As with the Transformer phase, this wasn’t just him wanting to play the game. This was him embodying the entire experience like an obsessive little sponge. He was Steve. He was a zombie. You’d find him around the house pretending to chip iron ore out of our drywall. He wanted the toys. The LEGO sets. The YouTube videos. Every day was like a Minecraft improv group: “Mommy, you be an Enderman. Daddy, you’re a zombie. I’m Diamond Steve. Let’s go.” This phase is guttering like an old candle, now: I think we’ll soon be out of it.

But one never knows.

The Curious George Era

We have watched every episode of Curious George about four million fucking times.

Apiece.

We have memorized whole swaths of this show — not through concerted effort, but merely through experiential osmosis. My wife and I have pondered over this cartoon — a ‘toon that prominently features what I think must be chimpanzee that they call a monkey instead of an ape, a show that begs us to ask questions like: “If this so-called monkey cannot properly put a xylophone together or tell the time and if he screws everything up always, why do the Only Three Scientists In The World let him go on important space missions or polar expeditions? And at what point does Curious George finally go through Monkey Puberty and maul the Man with the Yellow Hat in some sort of sexed-up ape-rage? And can’t we just admit that the Man with the Yellow Hat is a little over-invested about this whole everything has to be yellow thing?”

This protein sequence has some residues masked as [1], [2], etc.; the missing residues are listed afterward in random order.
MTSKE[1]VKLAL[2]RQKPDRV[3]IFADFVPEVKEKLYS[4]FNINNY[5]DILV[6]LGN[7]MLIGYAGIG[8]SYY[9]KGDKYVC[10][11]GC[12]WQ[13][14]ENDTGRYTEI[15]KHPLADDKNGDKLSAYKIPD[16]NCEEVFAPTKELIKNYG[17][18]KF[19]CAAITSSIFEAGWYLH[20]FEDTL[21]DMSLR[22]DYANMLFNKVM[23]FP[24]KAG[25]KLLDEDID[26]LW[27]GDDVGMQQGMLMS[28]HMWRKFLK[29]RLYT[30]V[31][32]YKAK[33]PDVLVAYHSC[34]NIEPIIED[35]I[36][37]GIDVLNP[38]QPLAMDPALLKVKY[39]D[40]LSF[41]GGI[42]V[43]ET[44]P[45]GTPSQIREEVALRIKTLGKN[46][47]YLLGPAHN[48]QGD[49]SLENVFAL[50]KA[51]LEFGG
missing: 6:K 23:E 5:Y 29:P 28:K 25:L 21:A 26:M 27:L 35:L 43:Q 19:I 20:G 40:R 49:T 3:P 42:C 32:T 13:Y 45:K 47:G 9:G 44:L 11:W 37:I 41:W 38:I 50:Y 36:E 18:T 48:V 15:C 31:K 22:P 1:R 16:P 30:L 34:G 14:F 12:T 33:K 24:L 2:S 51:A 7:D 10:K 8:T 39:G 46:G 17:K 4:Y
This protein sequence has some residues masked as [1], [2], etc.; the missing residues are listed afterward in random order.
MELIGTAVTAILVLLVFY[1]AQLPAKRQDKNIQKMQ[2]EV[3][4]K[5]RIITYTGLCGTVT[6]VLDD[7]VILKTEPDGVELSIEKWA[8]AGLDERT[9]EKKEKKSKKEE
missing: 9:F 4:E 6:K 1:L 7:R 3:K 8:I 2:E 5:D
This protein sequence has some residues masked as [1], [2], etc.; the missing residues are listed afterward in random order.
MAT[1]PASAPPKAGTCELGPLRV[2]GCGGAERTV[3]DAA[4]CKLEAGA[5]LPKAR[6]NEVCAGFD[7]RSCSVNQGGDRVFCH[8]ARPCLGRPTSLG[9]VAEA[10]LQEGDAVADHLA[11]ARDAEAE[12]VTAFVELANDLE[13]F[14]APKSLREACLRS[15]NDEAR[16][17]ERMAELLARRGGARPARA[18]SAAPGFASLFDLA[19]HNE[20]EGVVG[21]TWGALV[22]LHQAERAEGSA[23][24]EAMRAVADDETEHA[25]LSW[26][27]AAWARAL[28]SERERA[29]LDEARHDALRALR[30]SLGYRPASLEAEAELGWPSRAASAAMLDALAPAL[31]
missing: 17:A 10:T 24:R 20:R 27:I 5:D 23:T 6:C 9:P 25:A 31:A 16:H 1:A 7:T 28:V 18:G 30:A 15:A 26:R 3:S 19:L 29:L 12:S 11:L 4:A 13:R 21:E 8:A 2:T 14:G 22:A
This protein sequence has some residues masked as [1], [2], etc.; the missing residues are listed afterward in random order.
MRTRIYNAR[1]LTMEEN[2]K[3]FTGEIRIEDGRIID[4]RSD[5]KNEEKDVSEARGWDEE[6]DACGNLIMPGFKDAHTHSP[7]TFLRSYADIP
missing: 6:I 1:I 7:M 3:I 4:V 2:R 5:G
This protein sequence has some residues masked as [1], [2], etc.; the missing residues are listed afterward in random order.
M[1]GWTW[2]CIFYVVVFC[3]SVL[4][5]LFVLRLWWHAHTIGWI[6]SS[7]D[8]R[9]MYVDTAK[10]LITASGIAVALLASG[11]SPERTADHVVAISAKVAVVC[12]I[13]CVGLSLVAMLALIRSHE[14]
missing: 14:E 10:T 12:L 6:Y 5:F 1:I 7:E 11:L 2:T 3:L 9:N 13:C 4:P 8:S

(Seriously, even his underpants have to be yellow.)

Our son asks none of these questions and simply adores watching the antics of this funny monkey. Unlike other phases, B-Dub hasn’t gone all in — this is not a supernova phase where Everything Is George Until It’s Not. Only the show and the books are George but otherwise it affects his life not at all. Except when it comes time to watch something on the television: then nine times out of ten, he defaults to this show about a toddler-analog monkey who screws everything up lovably. Because, one realizes, toddlers and monkeys are alarmingly alike.

This phase has been ongoing since he was tiny.

The Developmental Contractions

Children grow intellectually, physically, emotionally, socially.

That sounds awesome. And it is — or, at least, the result is.

But again, another thing they don’t tell you? These stages of growth are often accompanied by utter tumult. They don’t tell you that to get to the next stage of development — to put on an inch in height or to upgrade to the next level of intelligence — your kid has to first become some kind of hangry rampaging werewolf. He might stop sleeping. He might wake up at 3AM every night for two weeks. He might start eating three plates of food at dinner, or he might instead start fighting every bite he has to take. He might engage in SUPER-TANTRUMS, which are like regular tantrums except the earth splits and he shrieks ball lightning out of his mouth and people goddamn die. He might sleep extra-long and you’re standing outside his door at 10AM wondering, “Is he alive in there?” It’s like, to become a butterfly he doesn’t need to enter a cocoon so much as he needs to become an over-emotional, unpredictable velociraptor. And the velociraptor has a saddle and in the saddle is a honey badger, and also, the honey badger is high on bad cocaine.